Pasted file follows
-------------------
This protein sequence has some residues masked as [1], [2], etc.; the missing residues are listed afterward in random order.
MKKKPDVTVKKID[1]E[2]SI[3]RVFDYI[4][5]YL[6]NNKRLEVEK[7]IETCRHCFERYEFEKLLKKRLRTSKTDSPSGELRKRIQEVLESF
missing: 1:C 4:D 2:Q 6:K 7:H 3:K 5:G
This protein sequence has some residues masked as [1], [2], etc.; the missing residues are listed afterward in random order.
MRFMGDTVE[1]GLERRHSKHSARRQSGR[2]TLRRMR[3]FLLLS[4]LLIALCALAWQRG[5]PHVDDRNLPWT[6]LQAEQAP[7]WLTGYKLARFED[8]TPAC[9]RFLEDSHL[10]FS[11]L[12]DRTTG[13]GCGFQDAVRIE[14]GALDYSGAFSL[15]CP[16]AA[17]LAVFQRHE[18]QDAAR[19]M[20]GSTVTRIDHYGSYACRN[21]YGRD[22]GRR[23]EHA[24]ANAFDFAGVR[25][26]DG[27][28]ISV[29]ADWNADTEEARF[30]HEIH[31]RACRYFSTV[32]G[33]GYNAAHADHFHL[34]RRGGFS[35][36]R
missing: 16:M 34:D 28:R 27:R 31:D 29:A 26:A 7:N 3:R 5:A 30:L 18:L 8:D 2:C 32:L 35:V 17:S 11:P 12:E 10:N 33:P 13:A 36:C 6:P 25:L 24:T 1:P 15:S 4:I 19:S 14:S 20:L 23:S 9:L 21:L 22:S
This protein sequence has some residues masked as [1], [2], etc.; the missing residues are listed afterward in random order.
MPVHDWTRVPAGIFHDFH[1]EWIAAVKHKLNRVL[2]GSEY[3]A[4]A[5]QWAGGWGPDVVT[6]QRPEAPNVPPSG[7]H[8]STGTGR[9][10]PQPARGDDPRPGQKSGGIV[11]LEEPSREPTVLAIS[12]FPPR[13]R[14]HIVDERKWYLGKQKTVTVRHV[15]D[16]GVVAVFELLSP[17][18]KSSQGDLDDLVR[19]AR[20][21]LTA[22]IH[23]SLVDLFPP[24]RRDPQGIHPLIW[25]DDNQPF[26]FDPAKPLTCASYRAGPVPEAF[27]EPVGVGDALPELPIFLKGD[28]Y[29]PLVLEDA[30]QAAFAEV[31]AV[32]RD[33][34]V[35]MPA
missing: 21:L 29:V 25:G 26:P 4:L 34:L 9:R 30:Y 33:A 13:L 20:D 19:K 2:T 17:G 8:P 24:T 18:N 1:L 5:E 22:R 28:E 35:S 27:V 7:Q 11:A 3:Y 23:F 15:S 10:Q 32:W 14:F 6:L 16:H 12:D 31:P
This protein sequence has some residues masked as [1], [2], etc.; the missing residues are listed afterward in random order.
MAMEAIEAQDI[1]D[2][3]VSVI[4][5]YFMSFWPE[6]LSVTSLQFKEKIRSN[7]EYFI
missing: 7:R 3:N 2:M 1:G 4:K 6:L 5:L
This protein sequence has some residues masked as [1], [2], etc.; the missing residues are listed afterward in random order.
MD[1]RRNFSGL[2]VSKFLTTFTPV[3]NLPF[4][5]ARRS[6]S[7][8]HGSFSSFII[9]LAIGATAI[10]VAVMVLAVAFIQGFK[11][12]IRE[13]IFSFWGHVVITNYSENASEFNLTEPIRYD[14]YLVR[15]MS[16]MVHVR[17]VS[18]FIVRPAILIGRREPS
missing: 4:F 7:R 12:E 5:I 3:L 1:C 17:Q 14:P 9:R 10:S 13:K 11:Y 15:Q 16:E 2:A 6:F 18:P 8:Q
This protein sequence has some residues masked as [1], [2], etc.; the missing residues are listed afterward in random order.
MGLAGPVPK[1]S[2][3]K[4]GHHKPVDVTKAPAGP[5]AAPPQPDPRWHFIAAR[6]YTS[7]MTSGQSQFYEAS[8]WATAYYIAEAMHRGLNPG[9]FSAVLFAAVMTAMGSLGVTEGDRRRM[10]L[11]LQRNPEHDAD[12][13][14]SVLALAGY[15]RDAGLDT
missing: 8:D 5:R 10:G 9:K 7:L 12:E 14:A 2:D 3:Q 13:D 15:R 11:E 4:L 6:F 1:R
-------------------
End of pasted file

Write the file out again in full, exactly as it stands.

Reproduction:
This protein sequence has some residues masked as [1], [2], etc.; the missing residues are listed afterward in random order.
MKKKPDVTVKKID[1]E[2]SI[3]RVFDYI[4][5]YL[6]NNKRLEVEK[7]IETCRHCFERYEFEKLLKKRLRTSKTDSPSGELRKRIQEVLESF
missing: 1:C 4:D 2:Q 6:K 7:H 3:K 5:G
This protein sequence has some residues masked as [1], [2], etc.; the missing residues are listed afterward in random order.
MRFMGDTVE[1]GLERRHSKHSARRQSGR[2]TLRRMR[3]FLLLS[4]LLIALCALAWQRG[5]PHVDDRNLPWT[6]LQAEQAP[7]WLTGYKLARFED[8]TPAC[9]RFLEDSHL[10]FS[11]L[12]DRTTG[13]GCGFQDAVRIE[14]GALDYSGAFSL[15]CP[16]AA[17]LAVFQRHE[18]QDAAR[19]M[20]GSTVTRIDHYGSYACRN[21]YGRD[22]GRR[23]EHA[24]ANAFDFAGVR[25][26]DG[27][28]ISV[29]ADWNADTEEARF[30]HEIH[31]RACRYFSTV[32]G[33]GYNAAHADHFHL[34]RRGGFS[35][36]R
missing: 16:M 34:D 28:R 27:R 31:D 29:A 26:A 7:N 3:R 5:A 30:L 18:L 8:D 2:C 32:L 35:V 17:S 11:P 12:E 10:N 33:P 13:A 36:C 6:P 25:L 24:T 1:P 15:S 4:I 19:S 14:S 20:L 23:S 9:L 21:L 22:S
This protein sequence has some residues masked as [1], [2], etc.; the missing residues are listed afterward in random order.
MPVHDWTRVPAGIFHDFH[1]EWIAAVKHKLNRVL[2]GSEY[3]A[4]A[5]QWAGGWGPDVVT[6]QRPEAPNVPPSG[7]H[8]STGTGR[9][10]PQPARGDDPRPGQKSGGIV[11]LEEPSREPTVLAIS[12]FPPR[13]R[14]HIVDERKWYLGKQKTVTVRHV[15]D[16]GVVAVFELLSP[17][18]KSSQGDLDDLVR[19]AR[20][21]LTA[22]IH[23]SLVDLFPP[24]RRDPQGIHPLIW[25]DDNQPF[26]FDPAKPLTCASYRAGPVPEAF[27]EPVGVGDALPELPIFLKGD[28]Y[29]PLVLEDA[30]QAAFAEV[31]AV[32]RD[33][34]V[35]MPA
missing: 21:L 29:V 25:G 26:P 4:L 34:L 9:R 30:Y 33:A 13:L 20:D 19:K 2:T 17:G 8:P 24:T 18:N 1:L 5:E 22:R 28:E 35:S 27:V 7:Q 11:A 3:Y 23:F 15:S 10:Q 32:W 14:F 6:L 16:H 12:D 31:P
This protein sequence has some residues masked as [1], [2], etc.; the missing residues are listed afterward in random order.
MAMEAIEAQDI[1]D[2][3]VSVI[4][5]YFMSFWPE[6]LSVTSLQFKEKIRSN[7]EYFI
missing: 7:R 3:N 2:M 1:G 4:K 6:L 5:L
This protein sequence has some residues masked as [1], [2], etc.; the missing residues are listed afterward in random order.
MD[1]RRNFSGL[2]VSKFLTTFTPV[3]NLPF[4][5]ARRS[6]S[7][8]HGSFSSFII[9]LAIGATAI[10]VAVMVLAVAFIQGFK[11][12]IRE[13]IFSFWGHVVITNYSENASEFNLTEPIRYD[14]YLVR[15]MS[16]MVHVR[17]VS[18]FIVRPAILIGRREPS
missing: 4:F 7:R 12:E 5:I 3:L 1:C 17:Q 14:P 9:R 10:S 13:K 11:Y 15:Q 16:E 2:A 6:F 18:P 8:Q
This protein sequence has some residues masked as [1], [2], etc.; the missing residues are listed afterward in random order.
MGLAGPVPK[1]S[2][3]K[4]GHHKPVDVTKAPAGP[5]AAPPQPDPRWHFIAAR[6]YTS[7]MTSGQSQFYEAS[8]WATAYYIAEAMHRGLNPG[9]FSAVLFAAVMTAMGSLGVTEGDRRRM[10]L[11]LQRNPEHDAD[12][13][14]SVLALAGY[15]RDAGLDT
missing: 8:D 5:R 10:G 9:K 7:L 12:E 14:A 2:D 3:Q 13:D 15:R 11:E 4:L 6:F 1:R